With former Houston Rockets coaching legend yet to be inducted into the Basketball Hall of Fame, it made me wonder what could be the argument against his induction.
It seems pretty obvious that former Houston Rockets coaching legend Rudy Tomjanovich should have been inducted into the Naismith Memorial Basketball Hall of Fame by now. There are several valid arguments behind why Rudy T should be in, starting with his Rockets team of the 1994-95 season being the lowest seed to ever win an NBA championship. Aside from that, Tomjanovich ranks 29th in all-time wins while coaching the fewest seasons of anyone ahead of him.
In addition, Rudy T’s two NBA titles are more than that of several Hall of Fame coaches, including Jerry Sloan, Don Nelson, former Rockets Coach Bill Fitch and Lenny Wilkens. This is not to take anything away from any of the accomplishments those famed coaches, as each of them is deserving in their own way. However, the unanimous method of assessing the true greats of the game seems to always come down to rings.
With such an obvious argument behind Rudy T being deserving of a Hall of Fame induction, it makes one wonder what could possibly be the reason it hasn’t happened yet. What exactly could the voters be holding against Tomjanovich?
One reason could be the way his Rockets coaching career ended, as the Rockets missed the playoffs in each of Rudy’s final four seasons in Houston, posting a record of 150-178. On top of that, the last two Rockets teams he led to the playoffs ended up having first-round exits.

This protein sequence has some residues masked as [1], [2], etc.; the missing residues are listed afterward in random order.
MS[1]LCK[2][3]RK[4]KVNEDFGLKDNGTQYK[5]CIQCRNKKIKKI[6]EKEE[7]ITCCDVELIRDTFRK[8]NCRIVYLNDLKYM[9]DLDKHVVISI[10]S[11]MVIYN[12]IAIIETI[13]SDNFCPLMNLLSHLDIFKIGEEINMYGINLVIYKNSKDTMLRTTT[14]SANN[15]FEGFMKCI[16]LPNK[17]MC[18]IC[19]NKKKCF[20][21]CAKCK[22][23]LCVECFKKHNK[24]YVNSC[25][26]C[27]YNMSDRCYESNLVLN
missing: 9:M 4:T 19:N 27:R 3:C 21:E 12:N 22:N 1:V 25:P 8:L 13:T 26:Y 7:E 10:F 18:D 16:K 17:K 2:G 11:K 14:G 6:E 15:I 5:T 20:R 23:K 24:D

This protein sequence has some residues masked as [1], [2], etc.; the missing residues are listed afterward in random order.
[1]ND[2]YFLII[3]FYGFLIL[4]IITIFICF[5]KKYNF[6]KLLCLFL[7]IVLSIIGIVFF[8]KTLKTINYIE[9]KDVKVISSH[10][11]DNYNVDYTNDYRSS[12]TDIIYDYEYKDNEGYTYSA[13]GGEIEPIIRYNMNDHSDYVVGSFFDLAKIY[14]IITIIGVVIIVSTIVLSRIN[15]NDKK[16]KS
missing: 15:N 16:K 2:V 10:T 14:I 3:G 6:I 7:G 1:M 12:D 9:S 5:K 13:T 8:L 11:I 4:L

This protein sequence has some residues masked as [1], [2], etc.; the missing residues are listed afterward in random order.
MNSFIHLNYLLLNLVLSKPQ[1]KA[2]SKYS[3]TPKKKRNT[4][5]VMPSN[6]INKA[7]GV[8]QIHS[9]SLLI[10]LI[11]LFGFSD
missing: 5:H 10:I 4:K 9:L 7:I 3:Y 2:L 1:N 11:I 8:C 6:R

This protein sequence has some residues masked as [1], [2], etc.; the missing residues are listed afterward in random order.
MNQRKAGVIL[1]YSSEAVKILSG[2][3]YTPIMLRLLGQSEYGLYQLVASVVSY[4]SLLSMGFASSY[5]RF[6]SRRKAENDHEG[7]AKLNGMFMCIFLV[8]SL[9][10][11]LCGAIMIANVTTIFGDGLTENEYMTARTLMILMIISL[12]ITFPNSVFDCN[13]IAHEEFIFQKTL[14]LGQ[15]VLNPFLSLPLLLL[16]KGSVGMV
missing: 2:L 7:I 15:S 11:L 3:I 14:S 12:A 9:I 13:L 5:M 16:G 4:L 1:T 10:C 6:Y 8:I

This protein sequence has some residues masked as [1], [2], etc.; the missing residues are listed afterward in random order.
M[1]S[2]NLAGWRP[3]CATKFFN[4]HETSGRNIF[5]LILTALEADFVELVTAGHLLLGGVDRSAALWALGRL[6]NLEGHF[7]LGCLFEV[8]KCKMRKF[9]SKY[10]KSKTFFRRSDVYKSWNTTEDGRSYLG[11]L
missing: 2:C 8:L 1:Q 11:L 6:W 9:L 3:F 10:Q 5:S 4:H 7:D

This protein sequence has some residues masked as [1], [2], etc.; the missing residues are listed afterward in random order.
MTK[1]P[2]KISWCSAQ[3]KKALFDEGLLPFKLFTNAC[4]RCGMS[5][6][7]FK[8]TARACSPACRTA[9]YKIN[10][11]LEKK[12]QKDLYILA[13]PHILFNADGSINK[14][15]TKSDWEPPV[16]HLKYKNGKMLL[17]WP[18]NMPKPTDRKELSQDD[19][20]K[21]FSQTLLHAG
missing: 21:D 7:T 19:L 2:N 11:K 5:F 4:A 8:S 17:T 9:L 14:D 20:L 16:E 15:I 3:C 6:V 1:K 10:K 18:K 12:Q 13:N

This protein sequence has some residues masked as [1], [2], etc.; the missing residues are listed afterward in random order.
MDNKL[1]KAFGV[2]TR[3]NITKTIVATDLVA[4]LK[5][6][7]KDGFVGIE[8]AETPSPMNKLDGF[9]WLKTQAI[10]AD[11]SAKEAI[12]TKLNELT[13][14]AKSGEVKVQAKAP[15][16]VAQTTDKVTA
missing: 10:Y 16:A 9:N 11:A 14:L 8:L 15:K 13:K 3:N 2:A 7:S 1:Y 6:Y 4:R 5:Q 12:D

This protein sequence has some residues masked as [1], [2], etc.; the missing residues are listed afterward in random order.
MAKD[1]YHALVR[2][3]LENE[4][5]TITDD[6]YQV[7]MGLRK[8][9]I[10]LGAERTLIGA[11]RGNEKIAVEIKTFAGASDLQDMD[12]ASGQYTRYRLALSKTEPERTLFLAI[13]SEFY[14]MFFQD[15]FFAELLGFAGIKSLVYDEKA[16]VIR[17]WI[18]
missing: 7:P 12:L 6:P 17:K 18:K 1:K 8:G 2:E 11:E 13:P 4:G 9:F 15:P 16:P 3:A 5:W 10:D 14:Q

It oftentimes gets forgotten about how the Rockets were able to land now Hall of Famer Yao Ming. Tomjanovich’s 2001-02 Rockets team tied for the fourth-fewest wins in Rockets history as they won just 28 games, finishing with a winning percentage of just 34.1 that year.
Although this was the lowest win percentage of any of Rudy T’s seasons with the Rockets, it proved to be pivotal in helping the Rockets win the lottery for the first overall pick in the NBA Draft, which was subsequently used on Yao.
All in all, Tomjanovich’s Rockets actually missed the playoffs in five of his 12 seasons coaching the team, which is nearly just as often as they made the postseason. What also hurts his case is the fact that his successor, Jeff Van Gundy, led the Rockets to the playoffs in each of his first two seasons with a very similar roster. Of course, Yao Ming had developed his game more by then, which is natural considering his rookie year was Rudy’s last year in Houston.
Personally, I find it a travesty that Tomjanovich still hasn’t been inducted in the Hall of Fame, but you have to question if these factors have possibly been playing into why it hasn’t happened by now.
Here’s to hoping the Hall of Fame committee starts focusing more on the accomplishments of Rudy Tomjanovich instead of his downfalls.